A very common problem that people encounter with the deadlift is that they use their back too much. They concentrate on pulling the bar rather than pressing and extending the hips. Using the hips, legs, and back in equal measure is the key to progressing in this lift and making great gains.
Using the full back squat can be an effective way of remedying this, but once again a limiting factor in the squat is back and core strength. In no way am I saying don’t squat, instead I’m going to suggest that you isolate the legs and hips in order to fix this specific problem in the deadlift, by using the single leg press.
The single leg press is really easy and can be done using a machine or a sled, whichever you choose doesn’t really matter. Simply climb into a leg press machine, and leg press with one leg rather than two. The main reason I like this lift is that it builds unilateral strength in each of your legs, while using your hips to a greater extent than the ordinary leg press. The key is using the single leg press to closely simulate the leg and hip positioning during the deadlift.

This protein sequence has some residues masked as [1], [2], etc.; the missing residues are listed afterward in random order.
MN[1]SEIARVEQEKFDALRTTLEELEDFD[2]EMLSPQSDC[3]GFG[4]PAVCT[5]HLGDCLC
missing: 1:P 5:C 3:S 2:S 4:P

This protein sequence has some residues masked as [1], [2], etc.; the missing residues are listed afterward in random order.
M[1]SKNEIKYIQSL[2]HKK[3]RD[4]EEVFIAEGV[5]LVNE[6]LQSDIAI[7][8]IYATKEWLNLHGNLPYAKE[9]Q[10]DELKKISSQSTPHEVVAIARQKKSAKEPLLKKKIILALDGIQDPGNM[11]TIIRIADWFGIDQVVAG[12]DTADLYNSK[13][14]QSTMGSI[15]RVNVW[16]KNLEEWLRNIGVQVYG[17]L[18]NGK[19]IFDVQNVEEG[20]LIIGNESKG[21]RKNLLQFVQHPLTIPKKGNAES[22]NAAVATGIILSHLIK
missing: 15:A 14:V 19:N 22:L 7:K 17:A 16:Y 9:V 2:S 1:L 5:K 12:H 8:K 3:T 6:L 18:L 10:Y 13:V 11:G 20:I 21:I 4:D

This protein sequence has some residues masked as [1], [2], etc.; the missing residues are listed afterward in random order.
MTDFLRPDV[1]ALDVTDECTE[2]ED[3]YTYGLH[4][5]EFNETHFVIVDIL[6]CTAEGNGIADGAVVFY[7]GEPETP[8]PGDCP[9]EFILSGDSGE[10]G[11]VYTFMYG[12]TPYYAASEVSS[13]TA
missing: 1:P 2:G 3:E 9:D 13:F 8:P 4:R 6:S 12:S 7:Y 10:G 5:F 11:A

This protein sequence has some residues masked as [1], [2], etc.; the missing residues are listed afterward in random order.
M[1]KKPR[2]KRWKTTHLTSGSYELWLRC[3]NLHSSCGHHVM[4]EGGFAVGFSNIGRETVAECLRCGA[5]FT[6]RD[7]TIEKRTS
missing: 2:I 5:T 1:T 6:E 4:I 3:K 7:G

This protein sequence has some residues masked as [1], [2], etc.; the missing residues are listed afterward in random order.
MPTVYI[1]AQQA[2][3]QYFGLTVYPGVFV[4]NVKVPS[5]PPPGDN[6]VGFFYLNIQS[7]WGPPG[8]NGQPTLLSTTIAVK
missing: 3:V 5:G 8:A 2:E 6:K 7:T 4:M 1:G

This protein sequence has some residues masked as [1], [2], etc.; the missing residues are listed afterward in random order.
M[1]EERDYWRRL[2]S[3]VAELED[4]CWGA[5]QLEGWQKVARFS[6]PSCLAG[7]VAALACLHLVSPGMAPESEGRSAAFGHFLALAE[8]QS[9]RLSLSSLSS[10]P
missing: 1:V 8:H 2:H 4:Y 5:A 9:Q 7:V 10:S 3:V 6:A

The first time you do the single leg press, and thrust out of a 90-degree thigh-to-knee angle, you’ll feel the burn in your glutes and hamstrings, rather than just in your quads in an ordinary leg press. Doing that movement for 2-3 sets of five reps a couple of times a week for at least three months will pay dividends to your deadlift.
To be fair, the ordinary leg press could also be used just as well to isolate the legs in a movement simulating the deadlift. The only potential problem with it is that it trains the quadriceps too much over the muscles controlling hip extension. With nearly all athletic performance, hip extension is more important than knee extension. Having massive quads will weigh you down without adding much to your sporting performance.